Some of the wider city shots can look very soft, especially when we cut to and from the tighter, sharper close up of characters. It's not all a bit washy though. The odd shot is filled with sharper detail. For example, New York streets in early morning lighting can look especially good with their wet roads and green foliage plus there's a few late night city shots with neon lighting that pop quite well. Really the entire affair is a much better image overall than DVD could muster, so really Dressed to Kill is another De Palma thriller handled well for a new Blu-ray home.

 Dressed to Kill

Audio


The 5.1 track has a fair few well handled layers to it. The opening erotic, soon to turn scary shower scene has multiple waves of water falling, placid soft core score and of course the eventual scream and more dire score erupt when it all goes full on thriller.

Dialogue is clear, central and natural sounding within the track. Sound effects seem well placed and ambiance is subtle but better used in some scenes then others. Throughout, De Palma plays with escalation and his tight edits are strengthened with his great use of music. Footsteps are a big deal and are used effectively and the accompanying almost operatic score building and building always makes the complicated set pieces feel even more intriguing.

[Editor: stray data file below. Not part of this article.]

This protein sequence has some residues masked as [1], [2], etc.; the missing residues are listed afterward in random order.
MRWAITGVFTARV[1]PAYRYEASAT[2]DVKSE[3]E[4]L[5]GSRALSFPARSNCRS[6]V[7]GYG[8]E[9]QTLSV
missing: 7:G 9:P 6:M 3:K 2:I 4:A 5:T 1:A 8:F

Dressed to Kill

Extras


'Symphony of Fear' (17:36 HD) talks the producer George Litto and discusses his entire career and his work with Brian De Palma.

'Dressed in White' (29:53 HD) is a lengthy discussion with actress Angie Dickinson. She talks of her initial worries and how De Palma convinced her to do it amongst many other things.

'Dressed in Purple' (23:04 HD) is another good interview with Nancy Allen and she talks of her marriage to Brian De Palma and his writing of 'Dressed to Kill' and beyond.

'Lessons in Filmmaking' (30:45 HD) is a great discussion with actor Keith Gordon and covers what he learnt from De Palma during his work with him.

'The Making of a Thriller' (43:53 HD) starts with De Palma talking of the film's origins and how small ideas grew into Dressed to Kill. It then becomes more of a conventional making of, the like of which DVD thrived on, which is where I'd imagine this making of came from given how old it looks but it makes it no less great an accompanying extra.

'A Film Comparison' (05:14) shows the differences between the Rated and Unrated versions of the films and even has bits of the Network TV edits.

'Slashing Dressed to Kill' (09:49 HD) focuses on the film's controversial cuts and the battles to keep them in the film. The film really does push a few boundaries, especially when it comes to the opening shower scene and this short but interesting featurette gives De Palma's view on it all.

Last up is the original trailer and image gallery.

 Dressed to Kill

Overall


Dressed to Kill is another great thriller from De Palma. I'd personally never seen the film before and have to admit I was quite shocked by elements of it, even thirty odd years after the film's initial release. Once again Arrow provides a fine collection of extras to accompany the film and the HD presentation, while limited by age is pretty great non the less.

* Note: The images on this page are taken from the Blu-ray release and resized for the page. Full-resolution captures are available by clicking individual images, but due to .jpg compression they are not necessarily representative of the quality of the transfer.


Links: